Send to

Choose Destination
Sci Rep. 2018 Jul 30;8(1):11459. doi: 10.1038/s41598-018-29616-y.

Vitamin K supplementation during pregnancy for improving outcomes: a systematic review and meta-analysis.

Author information

Department of Health Policy, National Center for Child Health and Development, Tokyo, Japan.
Population Health Research Institute, A Joint Institute of McMaster University and Hamilton Health Sciences, Hamilton, Ontario, Canada.
Global Health Nursing, St. Luke's International University, Graduate School of Nursing Sciences, Tokyo, Japan.
Department of Health Policy, National Center for Child Health and Development, Tokyo, Japan.
Department of Food Science and Nutrition Faculty of Human Life and Environmental Sciences, Nagoya Women's University, Aichi, Japan.


To study supplementation effect of vitamin K (VK) alone or combined with other nutrients administered to pregnant women, we searched Cochrane Pregnancy and Childbirth Group's Trials Register (till 22 January 2016, updated on 28 February 2018) including other resources. Two review authors independently assessed randomised or quasi-randomised controlled trials for inclusion, data extraction, accuracy, and risk of bias. We included older trials from high-income countries (six; 21,493 women-newborns), judged mostly as high or unclear bias risk. We could not assess high-risk e.g. epileptic women, but healthy women (different gestational ages) received varying VK dosages and duration. We meta-analysed neonatal bleeding (RR 1.16, 95% CI 0.59 to 2.29; Pā€‰=ā€‰0.67) and maternal plasma VK1 (MD 2.46, 95% CI 0.98 to 3.93; Pā€‰=ā€‰0.001). We found many outcomes were un-assessed e.g. perinatal death, maternal bleeding, healthcare utilization. Mostly newborns were included where VK found significantly effective for e.g. serum VK (mother-newborn), maternal breast milk VK. Few trials reported neonatal adverse side effects. The GRADE evidence quality was very low i.e. neonatal bleeding, neonatal jaundice, maternal plasma VK1. The intervention was favourable for maternal sera VK1 but remained uncertain for neonatal bleeding and other outcomes. The existing literature gaps warrant future investigations on un-assessed or inadequately reported outcomes.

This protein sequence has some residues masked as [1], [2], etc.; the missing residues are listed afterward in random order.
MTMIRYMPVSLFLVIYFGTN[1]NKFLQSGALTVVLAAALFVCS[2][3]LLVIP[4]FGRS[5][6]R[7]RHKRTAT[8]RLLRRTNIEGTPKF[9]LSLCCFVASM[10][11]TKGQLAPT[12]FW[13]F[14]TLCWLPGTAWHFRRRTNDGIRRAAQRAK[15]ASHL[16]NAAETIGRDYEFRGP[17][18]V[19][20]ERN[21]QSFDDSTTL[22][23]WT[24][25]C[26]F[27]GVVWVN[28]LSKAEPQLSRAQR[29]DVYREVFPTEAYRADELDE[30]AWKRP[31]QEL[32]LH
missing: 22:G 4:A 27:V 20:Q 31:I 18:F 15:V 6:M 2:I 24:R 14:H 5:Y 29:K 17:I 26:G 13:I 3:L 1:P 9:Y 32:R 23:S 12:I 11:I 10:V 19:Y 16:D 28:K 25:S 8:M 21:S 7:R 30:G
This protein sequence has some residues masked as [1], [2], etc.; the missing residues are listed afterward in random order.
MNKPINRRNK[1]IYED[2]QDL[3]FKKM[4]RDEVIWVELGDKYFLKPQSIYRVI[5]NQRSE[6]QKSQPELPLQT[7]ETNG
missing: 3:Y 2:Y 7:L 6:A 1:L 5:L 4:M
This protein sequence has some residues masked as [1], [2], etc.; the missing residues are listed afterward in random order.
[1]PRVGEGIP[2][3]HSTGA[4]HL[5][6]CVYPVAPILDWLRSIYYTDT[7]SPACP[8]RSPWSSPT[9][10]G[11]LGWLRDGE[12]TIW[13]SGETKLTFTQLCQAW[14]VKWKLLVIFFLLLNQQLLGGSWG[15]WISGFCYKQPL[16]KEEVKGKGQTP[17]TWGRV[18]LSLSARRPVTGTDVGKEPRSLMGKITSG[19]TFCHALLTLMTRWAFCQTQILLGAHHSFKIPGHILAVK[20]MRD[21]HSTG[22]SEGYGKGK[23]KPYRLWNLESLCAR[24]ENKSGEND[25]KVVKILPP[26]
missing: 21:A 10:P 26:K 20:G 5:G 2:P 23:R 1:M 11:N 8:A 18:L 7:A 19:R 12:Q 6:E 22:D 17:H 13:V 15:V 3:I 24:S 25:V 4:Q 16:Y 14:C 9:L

[Indexed for MEDLINE]
Free PMC Article

Supplemental Content

Full text links

Icon for Nature Publishing Group Icon for PubMed Central
Loading ...
Support Center